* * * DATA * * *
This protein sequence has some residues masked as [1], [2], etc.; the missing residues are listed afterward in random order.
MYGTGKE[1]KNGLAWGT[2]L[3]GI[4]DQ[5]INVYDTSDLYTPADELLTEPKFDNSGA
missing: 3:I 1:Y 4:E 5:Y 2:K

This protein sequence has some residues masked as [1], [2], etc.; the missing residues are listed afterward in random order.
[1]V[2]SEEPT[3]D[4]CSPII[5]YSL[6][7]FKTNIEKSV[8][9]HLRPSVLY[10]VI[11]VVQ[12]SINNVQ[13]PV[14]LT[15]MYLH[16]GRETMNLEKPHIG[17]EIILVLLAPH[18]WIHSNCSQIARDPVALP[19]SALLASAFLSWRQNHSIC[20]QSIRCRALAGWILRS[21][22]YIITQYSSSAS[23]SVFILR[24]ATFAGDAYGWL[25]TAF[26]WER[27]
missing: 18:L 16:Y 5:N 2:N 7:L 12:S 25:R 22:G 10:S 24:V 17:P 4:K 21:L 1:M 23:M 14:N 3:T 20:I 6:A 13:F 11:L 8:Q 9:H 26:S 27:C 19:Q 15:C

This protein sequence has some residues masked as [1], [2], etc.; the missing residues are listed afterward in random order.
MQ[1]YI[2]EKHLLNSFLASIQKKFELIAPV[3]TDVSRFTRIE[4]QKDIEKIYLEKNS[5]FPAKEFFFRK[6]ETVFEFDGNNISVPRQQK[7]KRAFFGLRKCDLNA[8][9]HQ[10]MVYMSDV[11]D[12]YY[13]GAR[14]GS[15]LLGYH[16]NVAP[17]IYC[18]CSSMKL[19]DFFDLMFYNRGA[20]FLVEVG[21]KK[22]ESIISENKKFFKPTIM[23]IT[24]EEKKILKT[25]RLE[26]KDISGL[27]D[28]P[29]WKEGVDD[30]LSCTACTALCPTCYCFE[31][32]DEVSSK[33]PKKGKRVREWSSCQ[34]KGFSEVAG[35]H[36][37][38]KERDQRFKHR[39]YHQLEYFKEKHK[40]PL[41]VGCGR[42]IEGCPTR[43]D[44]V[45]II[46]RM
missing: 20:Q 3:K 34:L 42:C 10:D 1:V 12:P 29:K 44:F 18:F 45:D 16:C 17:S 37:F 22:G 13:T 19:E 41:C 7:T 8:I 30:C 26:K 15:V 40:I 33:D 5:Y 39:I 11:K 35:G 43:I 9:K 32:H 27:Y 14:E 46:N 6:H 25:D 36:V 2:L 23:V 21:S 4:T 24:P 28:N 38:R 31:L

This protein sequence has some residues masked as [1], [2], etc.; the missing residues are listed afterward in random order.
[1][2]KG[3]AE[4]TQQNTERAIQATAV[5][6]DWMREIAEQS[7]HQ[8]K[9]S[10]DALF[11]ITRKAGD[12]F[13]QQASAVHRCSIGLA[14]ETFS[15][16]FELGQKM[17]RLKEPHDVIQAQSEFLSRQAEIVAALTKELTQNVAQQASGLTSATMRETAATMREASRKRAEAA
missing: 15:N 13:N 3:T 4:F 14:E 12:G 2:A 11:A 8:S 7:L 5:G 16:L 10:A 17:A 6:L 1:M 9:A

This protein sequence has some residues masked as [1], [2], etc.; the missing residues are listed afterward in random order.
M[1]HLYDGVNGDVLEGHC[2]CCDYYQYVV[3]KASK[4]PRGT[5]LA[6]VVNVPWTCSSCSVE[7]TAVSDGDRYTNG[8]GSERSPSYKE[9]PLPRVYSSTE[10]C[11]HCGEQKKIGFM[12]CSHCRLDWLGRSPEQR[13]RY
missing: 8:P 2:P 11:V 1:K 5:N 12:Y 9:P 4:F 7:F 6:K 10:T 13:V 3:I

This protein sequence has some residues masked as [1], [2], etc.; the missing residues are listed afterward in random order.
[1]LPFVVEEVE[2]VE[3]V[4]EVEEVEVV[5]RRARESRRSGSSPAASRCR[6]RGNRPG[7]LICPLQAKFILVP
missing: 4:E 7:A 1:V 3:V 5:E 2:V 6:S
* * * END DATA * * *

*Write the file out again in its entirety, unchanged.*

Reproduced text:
This protein sequence has some residues masked as [1], [2], etc.; the missing residues are listed afterward in random order.
MYGTGKE[1]KNGLAWGT[2]L[3]GI[4]DQ[5]INVYDTSDLYTPADELLTEPKFDNSGA
missing: 3:I 1:Y 4:E 5:Y 2:K

This protein sequence has some residues masked as [1], [2], etc.; the missing residues are listed afterward in random order.
[1]V[2]SEEPT[3]D[4]CSPII[5]YSL[6][7]FKTNIEKSV[8][9]HLRPSVLY[10]VI[11]VVQ[12]SINNVQ[13]PV[14]LT[15]MYLH[16]GRETMNLEKPHIG[17]EIILVLLAPH[18]WIHSNCSQIARDPVALP[19]SALLASAFLSWRQNHSIC[20]QSIRCRALAGWILRS[21][22]YIITQYSSSAS[23]SVFILR[24]ATFAGDAYGWL[25]TAF[26]WER[27]
missing: 18:L 16:Y 5:N 2:N 7:L 12:S 25:R 22:G 10:S 24:V 17:P 4:K 21:L 1:M 23:M 14:N 3:T 20:I 6:A 13:F 11:L 8:Q 9:H 26:S 27:C 19:Q 15:C

This protein sequence has some residues masked as [1], [2], etc.; the missing residues are listed afterward in random order.
MQ[1]YI[2]EKHLLNSFLASIQKKFELIAPV[3]TDVSRFTRIE[4]QKDIEKIYLEKNS[5]FPAKEFFFRK[6]ETVFEFDGNNISVPRQQK[7]KRAFFGLRKCDLNA[8][9]HQ[10]MVYMSDV[11]D[12]YY[13]GAR[14]GS[15]LLGYH[16]NVAP[17]IYC[18]CSSMKL[19]DFFDLMFYNRGA[20]FLVEVG[21]KK[22]ESIISENKKFFKPTIM[23]IT[24]EEKKILKT[25]RLE[26]KDISGL[27]D[28]P[29]WKEGVDD[30]LSCTACTALCPTCYCFE[31][32]DEVSSK[33]PKKGKRVREWSSCQ[34]KGFSEVAG[35]H[36][37][38]KERDQRFKHR[39]YHQLEYFKEKHK[40]PL[41]VGCGR[42]IEGCPTR[43]D[44]V[45]II[46]RM
missing: 20:Q 3:K 34:L 42:C 10:D 1:V 12:P 29:K 44:F 18:F 45:D 16:C 17:S 37:F 22:G 13:T 19:E 41:C 7:T 8:I 30:C 26:K 15:V 40:I 33:D 5:Y 39:I 11:K 35:G 43:I 9:K 32:H 27:Y 14:E 46:N 6:H 25:D 36:V 2:L 23:V 21:S 4:T 24:P 28:N 38:R 31:L

This protein sequence has some residues masked as [1], [2], etc.; the missing residues are listed afterward in random order.
[1][2]KG[3]AE[4]TQQNTERAIQATAV[5][6]DWMREIAEQS[7]HQ[8]K[9]S[10]DALF[11]ITRKAGD[12]F[13]QQASAVHRCSIGLA[14]ETFS[15][16]FELGQKM[17]RLKEPHDVIQAQSEFLSRQAEIVAALTKELTQNVAQQASGLTSATMRETAATMREASRKRAEAA
missing: 15:N 13:N 3:T 4:F 14:E 12:G 2:A 11:A 8:S 7:L 5:G 16:L 10:A 17:A 6:L 1:M 9:A

This protein sequence has some residues masked as [1], [2], etc.; the missing residues are listed afterward in random order.
M[1]HLYDGVNGDVLEGHC[2]CCDYYQYVV[3]KASK[4]PRGT[5]LA[6]VVNVPWTCSSCSVE[7]TAVSDGDRYTNG[8]GSERSPSYKE[9]PLPRVYSSTE[10]C[11]HCGEQKKIGFM[12]CSHCRLDWLGRSPEQR[13]RY
missing: 8:P 2:P 11:V 1:K 5:N 12:Y 9:P 4:F 7:F 6:K 10:T 13:V 3:I

This protein sequence has some residues masked as [1], [2], etc.; the missing residues are listed afterward in random order.
[1]LPFVVEEVE[2]VE[3]V[4]EVEEVEVV[5]RRARESRRSGSSPAASRCR[6]RGNRPG[7]LICPLQAKFILVP
missing: 4:E 7:A 1:V 3:V 5:E 2:V 6:S